The base of this distinguished cabinet-on-stand is closely related to oeuvres produced by the workshop of Royal cabinet-maker Jean Pelletier (d.1704) and his sons René and Thomas, Huguenot émigrés who settled in London in the 1680's. Their main patron was the Duke of Montagu, William III's Master of the Wardrobe and previously Charles II's Ambassador to the Court of Louis XIV at Versailles. In that role, he would have been familiar with Versailles' sophisticated furnishings; the work of Huguenots, familiar with designs by Daniel Marot and others, and would be able to fulfill his desire for the latest fashion. Montagu's role as Master of the Wardrobe to William III led to the Pelletier's receiving their important commission of furniture for William III's State Apartments at Hampton Court Palace. He too wished to capture the grandeur of Versailles, the epitome of taste, with six pier tables to be grouped in pairs between the windows of the Kings Eating Room, Privy Chamber, and Withdrawing Room, echoing the State Rooms at Versailles. A group of twelve torcheres, now in the Royal Collection at Hampton Court, was also part of this commission and the carving on the stem shares the same flat, curved capital, pierced tapering stem and trailing husks as feature on the legs on the present stand (See T. Murdoch, 'Jean, Rene and Thomas Pelletier, a Huguenot family of carvers and gilders in England 1682-1726, Part I', Burlington Magazine, November 1997, fig. 3, pp. 733). A pair of stools possibly commissioned by Queen Anne and later given as a perquisite by King George III to the 1st Earl of Warwick (d. 1773) again features similarly designed legs. The stools were removed from Warwick Castle and sold Sotheby's, London, 4 June 2008, lot 30.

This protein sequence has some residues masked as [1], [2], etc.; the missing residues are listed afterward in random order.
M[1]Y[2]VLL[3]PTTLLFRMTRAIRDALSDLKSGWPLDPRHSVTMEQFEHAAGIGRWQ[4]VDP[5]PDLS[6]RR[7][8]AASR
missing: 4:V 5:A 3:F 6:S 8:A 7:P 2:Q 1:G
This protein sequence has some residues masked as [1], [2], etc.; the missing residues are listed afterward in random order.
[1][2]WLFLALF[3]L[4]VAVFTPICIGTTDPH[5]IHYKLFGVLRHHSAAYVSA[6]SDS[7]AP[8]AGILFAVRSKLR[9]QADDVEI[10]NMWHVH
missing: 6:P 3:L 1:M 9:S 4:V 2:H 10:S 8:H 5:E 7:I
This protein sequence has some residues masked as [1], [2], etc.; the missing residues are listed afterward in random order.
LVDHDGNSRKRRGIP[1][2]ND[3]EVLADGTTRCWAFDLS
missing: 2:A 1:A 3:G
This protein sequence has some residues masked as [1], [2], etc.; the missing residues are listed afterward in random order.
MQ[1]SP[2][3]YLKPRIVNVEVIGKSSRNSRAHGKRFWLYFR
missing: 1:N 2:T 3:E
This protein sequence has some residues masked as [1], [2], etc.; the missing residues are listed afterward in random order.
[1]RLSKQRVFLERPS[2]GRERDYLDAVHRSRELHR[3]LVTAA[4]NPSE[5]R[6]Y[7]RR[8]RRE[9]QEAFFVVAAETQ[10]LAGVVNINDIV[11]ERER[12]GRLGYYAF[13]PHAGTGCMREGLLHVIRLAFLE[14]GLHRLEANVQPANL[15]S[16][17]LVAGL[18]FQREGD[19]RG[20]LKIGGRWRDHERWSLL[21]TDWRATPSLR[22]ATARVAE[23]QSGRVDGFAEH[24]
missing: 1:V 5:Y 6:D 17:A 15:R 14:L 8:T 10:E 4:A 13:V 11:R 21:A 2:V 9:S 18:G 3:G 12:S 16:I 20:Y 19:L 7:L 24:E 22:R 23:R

There has been a Hinton House on the same site since 1490 but very little of the original building remains. With the family's newly elevated status in 1627, the 1st Baron Poulett (d. 1649) improved and enlarged the house accordingly. In the early 18th Century, John, 1st Earl Poulett (1663-1743) remodelled the Long Gallery, and it is entirely possible that the offered cabinet-on-stand was commissioned for this room. The most drastic alterations at Hinton occurred under John, 4th Earl Poulett (1756-1819). In 1794, the Earl initially turned to Sir John Soane to remodel the interior - but ultimately chose the newly fashionable Gothic style as promoted by James Wyatt (1746-1813) (C.G. Winn, The Pouletts of Hinton St George, privately published, 1976, p. 143). The majority of the contents of Hinton House were sold by George, 8th Earl Poulett (d. 1973) in sales at Sotheby's, London, 1 and 8 November 1968, and 28 March 1969. Recently sold examples of late 17th century furniture from Hinton includes a pair of William and Mary ebonized stools and a William and Mary black-japanned oval gateleg table from the collection of Simon Sainsbury, sold Christie's, London, 18 June 2008, lots 284 and 186, respectively.
An almost identical stand from Hinton House and surely part of the furniture supplied to the 1st Earl, later fitted with a mirrored top and with minor differences to the carving on the frieze and feet was sold by the 8th Earl Poulett, Hinton House, Sotheby's, London, 1 November 1968, lot 28. The stand was decorated with a black and gilt japanned scheme. Interestingly, traces of earlier black decoration can be found on the present stand as well.
A Japanese cabinet on giltwood stand is illustrated in O. Impey, Chinoiserie, London, 1997, p. 45.